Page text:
The Exclusive “New Normal”
According to reviews, the fashions of fall 2014 “embraced the concept of standing out by blending in” through loose-fitting neutral suits, omitted accessories, limited color palettes, clean tailored lines, and the occasional ill-fitting garment (like an oversized tweed coat or awkwardly tapered pants). While these styles are typical to tragic office uniforms, for Style.com, they’re consumer gold. Just slap a new name on it and we have a style revolution.
At The Row, draped knits and monochromatic suits dominated. At Hermés it was wool coats in neutral colors, wide lapels, and casually oversized suits. For Jil Sander, it was boxy felt two-piece suits. Each show carried with it the air of anonymity, a tale of high-class clothing pared down to belong with the ordinary.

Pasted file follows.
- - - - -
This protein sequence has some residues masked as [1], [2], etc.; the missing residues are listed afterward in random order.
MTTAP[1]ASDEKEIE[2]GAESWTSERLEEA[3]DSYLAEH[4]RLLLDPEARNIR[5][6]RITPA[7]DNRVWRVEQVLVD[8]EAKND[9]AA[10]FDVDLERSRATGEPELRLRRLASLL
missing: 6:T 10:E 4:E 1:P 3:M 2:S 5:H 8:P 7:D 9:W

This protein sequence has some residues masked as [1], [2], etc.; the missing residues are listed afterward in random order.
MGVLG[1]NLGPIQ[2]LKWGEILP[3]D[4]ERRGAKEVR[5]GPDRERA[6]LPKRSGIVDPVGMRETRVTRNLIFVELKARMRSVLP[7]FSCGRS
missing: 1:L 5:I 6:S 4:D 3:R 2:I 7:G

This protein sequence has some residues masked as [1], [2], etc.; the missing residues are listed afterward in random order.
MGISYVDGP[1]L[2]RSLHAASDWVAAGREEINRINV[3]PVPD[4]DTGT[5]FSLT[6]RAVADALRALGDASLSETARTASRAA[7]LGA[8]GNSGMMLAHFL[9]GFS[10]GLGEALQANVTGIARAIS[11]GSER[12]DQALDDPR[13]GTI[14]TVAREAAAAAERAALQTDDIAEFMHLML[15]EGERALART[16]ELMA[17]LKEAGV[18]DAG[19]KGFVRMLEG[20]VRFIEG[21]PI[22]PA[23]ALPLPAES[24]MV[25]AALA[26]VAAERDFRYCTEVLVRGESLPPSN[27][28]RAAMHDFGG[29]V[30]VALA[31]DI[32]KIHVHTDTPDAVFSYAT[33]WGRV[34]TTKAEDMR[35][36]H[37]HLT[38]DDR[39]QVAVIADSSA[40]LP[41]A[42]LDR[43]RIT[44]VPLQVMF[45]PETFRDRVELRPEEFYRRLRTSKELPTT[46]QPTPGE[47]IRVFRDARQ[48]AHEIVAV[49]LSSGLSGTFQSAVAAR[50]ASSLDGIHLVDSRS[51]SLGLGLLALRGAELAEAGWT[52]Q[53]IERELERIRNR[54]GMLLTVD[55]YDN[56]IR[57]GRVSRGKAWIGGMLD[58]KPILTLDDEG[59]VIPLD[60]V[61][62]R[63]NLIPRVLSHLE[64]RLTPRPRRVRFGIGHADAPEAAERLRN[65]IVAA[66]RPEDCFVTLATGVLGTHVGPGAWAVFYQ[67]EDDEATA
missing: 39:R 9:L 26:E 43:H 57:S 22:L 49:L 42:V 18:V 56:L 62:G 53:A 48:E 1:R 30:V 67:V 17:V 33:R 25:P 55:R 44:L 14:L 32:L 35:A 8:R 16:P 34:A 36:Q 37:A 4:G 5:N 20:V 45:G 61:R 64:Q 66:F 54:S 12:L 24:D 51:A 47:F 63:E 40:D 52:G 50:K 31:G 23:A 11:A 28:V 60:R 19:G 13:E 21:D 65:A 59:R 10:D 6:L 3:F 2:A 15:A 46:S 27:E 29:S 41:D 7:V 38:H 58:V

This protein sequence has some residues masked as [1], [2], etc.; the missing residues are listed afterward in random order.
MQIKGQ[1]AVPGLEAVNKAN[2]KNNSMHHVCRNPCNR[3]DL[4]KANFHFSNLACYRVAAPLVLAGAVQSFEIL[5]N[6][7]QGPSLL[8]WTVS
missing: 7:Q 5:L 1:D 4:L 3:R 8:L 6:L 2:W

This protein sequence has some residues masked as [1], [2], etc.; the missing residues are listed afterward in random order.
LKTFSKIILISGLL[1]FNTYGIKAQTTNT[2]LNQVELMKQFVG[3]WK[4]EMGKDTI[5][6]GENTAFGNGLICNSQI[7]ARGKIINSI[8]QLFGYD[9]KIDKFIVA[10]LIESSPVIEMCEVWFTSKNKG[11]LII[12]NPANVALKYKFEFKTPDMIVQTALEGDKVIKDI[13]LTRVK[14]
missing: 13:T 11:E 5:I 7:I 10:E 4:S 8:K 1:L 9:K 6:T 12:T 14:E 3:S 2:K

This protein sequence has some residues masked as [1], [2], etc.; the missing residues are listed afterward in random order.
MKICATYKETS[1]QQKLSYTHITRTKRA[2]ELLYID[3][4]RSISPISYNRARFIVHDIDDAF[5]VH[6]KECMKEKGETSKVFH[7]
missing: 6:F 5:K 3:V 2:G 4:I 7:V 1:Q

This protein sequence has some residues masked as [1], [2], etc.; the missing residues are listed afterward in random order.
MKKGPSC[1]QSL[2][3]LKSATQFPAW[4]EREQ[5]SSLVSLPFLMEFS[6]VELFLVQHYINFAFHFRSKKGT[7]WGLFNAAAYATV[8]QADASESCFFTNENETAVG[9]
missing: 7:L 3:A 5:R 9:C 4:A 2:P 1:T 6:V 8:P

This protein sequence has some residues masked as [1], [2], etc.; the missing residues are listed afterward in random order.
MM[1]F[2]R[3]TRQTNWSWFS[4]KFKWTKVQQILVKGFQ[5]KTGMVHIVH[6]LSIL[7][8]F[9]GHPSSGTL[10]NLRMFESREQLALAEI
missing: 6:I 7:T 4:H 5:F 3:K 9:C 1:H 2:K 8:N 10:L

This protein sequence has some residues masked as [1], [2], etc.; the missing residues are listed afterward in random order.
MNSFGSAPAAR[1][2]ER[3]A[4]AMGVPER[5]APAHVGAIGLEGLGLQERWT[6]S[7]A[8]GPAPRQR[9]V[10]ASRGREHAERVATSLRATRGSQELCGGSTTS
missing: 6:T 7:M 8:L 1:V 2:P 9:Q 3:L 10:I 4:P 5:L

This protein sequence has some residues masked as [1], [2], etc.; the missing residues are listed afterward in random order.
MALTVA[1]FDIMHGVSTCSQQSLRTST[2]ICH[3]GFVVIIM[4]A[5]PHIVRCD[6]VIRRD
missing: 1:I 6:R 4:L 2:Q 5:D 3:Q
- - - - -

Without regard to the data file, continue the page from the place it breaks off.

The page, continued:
But this “no statement” statement – however detached it may seem from high-maintenance fashion – just doesn’t fit with the comparison to normcore that it touts. Normcore has something to do with a sociological movement, where underground alt kids became disenchanted with identifying themselves as part of a group and decided to shed their markers. The runway’s plain fashion response doesn’t equal the anti-fashion sentiments of normcore. Instead, the sartorial traditionalist’s notion of “less is more” comes to mind, and as long as these trends are a staged spectacle for the highest bidder, they remain far from normal.